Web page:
Also, by allowing the women themselves to lead the project, we were able to empower them to take on more of a leadership role, which was so beneficial to their self-esteem. We actually had some women who joined the group during the lockdown, who hadn’t been part of the original group, and maybe we had never met in real life before or there were language barriers there, but even then they wanted to contribute recipes and stories. It’s a big step just to join the group, because it can be hard to engage with any group at all when there are mental health concerns or negative past experiences, so from our perspective this whole project helped to make the group even more successful and sustained.

SWK: How do you support the women to take those first steps towards engaging with the group?

It’s not an easy process, because a lot of the time there are traumas there. But we work hard to prepare them beforehand, and to make sure it’s a low-pressure environment where everyone is given permission to be themselves. We want to give them confidence and show them their own potential and to let them know that we are here to support them, not just us as staff, but other women as well. This is why it’s so important to include the women themselves in the activity-preparation and organisation.

SWK: I love how the cookbook is flexible with things like Imperial/Metric measurements, allowing each cook to express their ingredients and recipes in whatever terms they feel comfortable with – what influenced that decision?

One of the things about the recipes is that the women have been making them for ages and that they’ve been passed down or spread by word-of-mouth, instead of from a recipe book, so because of that the women have never used specific measurements. Instead it’s just been a pinch of this or a dash of that. And then as they get passed through time it becomes even more instinctual, sometimes maybe you don’t even need teaspoons or tablespoons, the women just know how much of an ingredient to shake into a dish. So one of the challenges was trying to figure out a way to translate all that into writing for people who had perhaps never heard of the recipe or the ingredients before.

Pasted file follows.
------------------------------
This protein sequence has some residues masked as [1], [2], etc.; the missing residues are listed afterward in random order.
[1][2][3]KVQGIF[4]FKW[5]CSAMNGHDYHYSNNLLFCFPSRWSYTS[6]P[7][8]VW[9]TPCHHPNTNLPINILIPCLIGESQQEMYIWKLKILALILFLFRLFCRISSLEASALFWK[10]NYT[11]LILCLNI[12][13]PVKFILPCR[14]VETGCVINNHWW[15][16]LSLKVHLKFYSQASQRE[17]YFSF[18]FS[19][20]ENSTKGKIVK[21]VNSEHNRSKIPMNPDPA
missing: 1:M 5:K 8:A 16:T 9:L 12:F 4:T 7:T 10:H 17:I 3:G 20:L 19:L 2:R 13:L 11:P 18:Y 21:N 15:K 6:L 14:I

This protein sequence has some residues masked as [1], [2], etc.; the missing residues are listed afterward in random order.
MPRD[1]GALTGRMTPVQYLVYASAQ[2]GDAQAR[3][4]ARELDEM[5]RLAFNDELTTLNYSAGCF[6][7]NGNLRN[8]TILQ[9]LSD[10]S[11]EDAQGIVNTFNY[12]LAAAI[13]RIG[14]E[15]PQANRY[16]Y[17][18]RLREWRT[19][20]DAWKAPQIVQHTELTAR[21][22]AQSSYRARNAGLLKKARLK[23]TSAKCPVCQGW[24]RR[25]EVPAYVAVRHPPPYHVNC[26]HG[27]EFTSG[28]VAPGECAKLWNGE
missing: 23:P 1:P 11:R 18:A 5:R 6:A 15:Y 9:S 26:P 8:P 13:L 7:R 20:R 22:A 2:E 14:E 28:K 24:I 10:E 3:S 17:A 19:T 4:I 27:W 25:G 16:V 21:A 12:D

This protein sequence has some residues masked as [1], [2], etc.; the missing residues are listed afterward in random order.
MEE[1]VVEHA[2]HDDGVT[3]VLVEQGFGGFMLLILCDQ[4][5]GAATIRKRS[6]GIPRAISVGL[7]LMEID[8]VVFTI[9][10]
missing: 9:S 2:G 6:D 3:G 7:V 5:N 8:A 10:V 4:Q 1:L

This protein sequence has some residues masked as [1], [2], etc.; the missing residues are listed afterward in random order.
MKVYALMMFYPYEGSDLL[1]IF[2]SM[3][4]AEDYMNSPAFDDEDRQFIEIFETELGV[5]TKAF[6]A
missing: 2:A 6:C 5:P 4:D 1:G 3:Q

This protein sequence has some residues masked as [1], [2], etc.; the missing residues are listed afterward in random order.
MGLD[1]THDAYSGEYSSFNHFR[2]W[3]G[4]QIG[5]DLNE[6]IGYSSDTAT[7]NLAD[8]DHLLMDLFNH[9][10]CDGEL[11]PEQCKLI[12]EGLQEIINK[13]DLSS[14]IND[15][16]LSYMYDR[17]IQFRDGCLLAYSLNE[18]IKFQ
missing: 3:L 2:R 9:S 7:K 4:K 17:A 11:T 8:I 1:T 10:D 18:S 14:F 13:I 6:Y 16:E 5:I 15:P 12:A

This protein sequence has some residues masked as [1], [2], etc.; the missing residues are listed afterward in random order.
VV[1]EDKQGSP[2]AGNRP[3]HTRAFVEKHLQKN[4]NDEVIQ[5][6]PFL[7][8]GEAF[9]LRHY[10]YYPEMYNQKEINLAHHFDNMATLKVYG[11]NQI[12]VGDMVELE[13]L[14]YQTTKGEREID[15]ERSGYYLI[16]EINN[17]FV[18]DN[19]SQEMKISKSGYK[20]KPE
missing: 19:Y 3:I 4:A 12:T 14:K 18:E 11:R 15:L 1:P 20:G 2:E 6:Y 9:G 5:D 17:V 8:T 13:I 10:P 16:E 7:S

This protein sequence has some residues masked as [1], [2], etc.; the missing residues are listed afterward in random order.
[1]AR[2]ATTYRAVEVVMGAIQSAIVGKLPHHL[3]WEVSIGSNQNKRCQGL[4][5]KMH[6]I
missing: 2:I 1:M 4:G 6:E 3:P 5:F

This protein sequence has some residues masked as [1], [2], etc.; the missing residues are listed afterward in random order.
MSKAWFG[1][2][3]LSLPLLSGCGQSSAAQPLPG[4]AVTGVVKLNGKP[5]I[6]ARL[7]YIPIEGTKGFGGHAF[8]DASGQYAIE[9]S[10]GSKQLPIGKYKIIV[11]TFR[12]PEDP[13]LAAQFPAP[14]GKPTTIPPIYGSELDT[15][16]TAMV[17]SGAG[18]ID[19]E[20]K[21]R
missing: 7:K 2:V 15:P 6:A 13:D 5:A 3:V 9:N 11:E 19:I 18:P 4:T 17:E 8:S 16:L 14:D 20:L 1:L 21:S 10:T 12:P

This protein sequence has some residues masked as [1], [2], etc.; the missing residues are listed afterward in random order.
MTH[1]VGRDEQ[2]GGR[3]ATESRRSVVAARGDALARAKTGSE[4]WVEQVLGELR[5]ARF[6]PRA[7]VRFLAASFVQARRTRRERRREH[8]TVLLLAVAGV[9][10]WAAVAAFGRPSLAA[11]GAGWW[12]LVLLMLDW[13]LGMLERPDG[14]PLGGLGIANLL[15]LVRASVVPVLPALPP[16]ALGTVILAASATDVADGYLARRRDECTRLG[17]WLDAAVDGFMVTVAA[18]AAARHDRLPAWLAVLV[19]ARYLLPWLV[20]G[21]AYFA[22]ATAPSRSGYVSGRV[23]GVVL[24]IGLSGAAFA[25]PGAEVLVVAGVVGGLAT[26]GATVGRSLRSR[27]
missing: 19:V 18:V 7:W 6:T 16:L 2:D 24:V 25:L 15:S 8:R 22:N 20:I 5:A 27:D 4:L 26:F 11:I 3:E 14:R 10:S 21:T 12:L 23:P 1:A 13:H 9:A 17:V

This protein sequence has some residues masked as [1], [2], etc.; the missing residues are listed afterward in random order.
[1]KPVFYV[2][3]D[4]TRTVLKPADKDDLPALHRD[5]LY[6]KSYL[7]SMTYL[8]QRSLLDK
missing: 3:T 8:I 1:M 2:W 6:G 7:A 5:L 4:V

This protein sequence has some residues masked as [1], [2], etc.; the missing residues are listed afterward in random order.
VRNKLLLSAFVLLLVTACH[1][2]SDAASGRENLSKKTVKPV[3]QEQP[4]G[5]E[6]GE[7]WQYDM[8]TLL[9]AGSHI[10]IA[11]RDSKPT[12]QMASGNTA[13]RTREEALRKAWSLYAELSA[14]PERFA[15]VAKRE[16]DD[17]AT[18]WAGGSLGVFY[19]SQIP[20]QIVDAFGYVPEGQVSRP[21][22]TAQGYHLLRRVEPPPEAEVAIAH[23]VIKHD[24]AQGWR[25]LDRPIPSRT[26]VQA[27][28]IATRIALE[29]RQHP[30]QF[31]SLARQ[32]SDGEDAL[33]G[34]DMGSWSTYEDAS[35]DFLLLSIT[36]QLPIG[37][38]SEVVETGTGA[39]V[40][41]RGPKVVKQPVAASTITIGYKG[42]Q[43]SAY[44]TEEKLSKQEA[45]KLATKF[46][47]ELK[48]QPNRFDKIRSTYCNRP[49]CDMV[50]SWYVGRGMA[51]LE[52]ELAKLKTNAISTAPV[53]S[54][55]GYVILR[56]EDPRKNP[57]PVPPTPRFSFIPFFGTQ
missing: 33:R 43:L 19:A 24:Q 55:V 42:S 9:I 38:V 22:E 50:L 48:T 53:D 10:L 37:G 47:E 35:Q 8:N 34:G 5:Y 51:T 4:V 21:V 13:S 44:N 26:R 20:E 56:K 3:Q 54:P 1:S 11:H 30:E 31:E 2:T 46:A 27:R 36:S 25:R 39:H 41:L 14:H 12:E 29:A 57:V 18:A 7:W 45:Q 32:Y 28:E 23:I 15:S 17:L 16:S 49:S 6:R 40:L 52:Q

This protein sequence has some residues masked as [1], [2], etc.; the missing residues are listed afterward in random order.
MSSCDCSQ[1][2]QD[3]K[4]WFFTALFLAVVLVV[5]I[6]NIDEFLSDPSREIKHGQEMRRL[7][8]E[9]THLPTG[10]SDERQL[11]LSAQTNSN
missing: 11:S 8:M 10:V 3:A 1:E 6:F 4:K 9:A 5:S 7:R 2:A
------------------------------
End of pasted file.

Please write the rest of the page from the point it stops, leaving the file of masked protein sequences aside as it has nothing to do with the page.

SWK: What do you hope for the future of the group?

We were established to help women connect with each other as part of the wider Healing Neighbourhood project. So we’ll be doing more of everything and anything that we need to, following our human rights based approach principles of participation, accountability, empowerment, legality and anti-discrimination.

One of our women said recently that every time she feels down, she goes back to the recipe book, and looks at her picture and her story and her recipe, and that it helps her to feel calmer. It’s become another tool to help with emotional well-being. So we will keep looking at ways to help develop these kind of tools, in whatever way we need to.

I had the great pleasure to cook one of the recipes from the cookbook, in this case Titi’s Jollof rice, which I highly recommend!

Titi’s Jollof Rice, from New Scots Cookbook: Food For Freedom

Serves: 10

Region: Nigeria

This is a traditional dish cooked for weddings. According to our chef, “if you get married without it, something is missing!”

Ingredients

400g tin of tomatoes
400g tomato paste
1 sweet pepper
1 large onion
4 Maggi cubes
4C rice
1tsp curry powder
3-4C chicken stock or water
4tbsp cooking oil
1 hot Scotch Bonnet pepper (optional)

Method

  1. Wash the rice. Bring the rice to a boil and add Maggi cubes and half the oil. Let cook on low for approximately 45 minutes.
  2. While rice is cooking, blend together tomatoes, sweet pepper and hot pepper (if using) in a medium bowl.
  3. Place the other half of the oil in a large stock pot on a medium heat.
  4. Add chopped onion and tomato paste. Stir these ingredients together until they become a brown colour. About 10 minutes.
  5. Add the blended ingredients and cook together for another 5 minutes.
  6. Drain the rice completely and add it to the mixture in the pot.
  7. Add chicken Stock/Water and simmer everything together, covered, for 30 minutes.
  8. Serve hot on a plate with plantains.

Comments (2)

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  1. Wullie says:

    400g of Tomato Paste! Shome mishtake surely?

  2. Anna says:

    It’s just a wee typing mistake: more likely to be 40g, but an extra 0 crept in. An instinctive cook would know 400g was far too much. One of my aunts was ill in bed and her husband, making the mince, shouted up the stairs to ask how many spoons of flour to add to thicken it. She shouted back “a level tablespoonful” which he heard as “eleven tablespoonfuls”; he stopped when he got to eight, before he realised that something was far wrong.

    It gladdens my heart to read these food-related articles and I admire the gumption shown by those involved.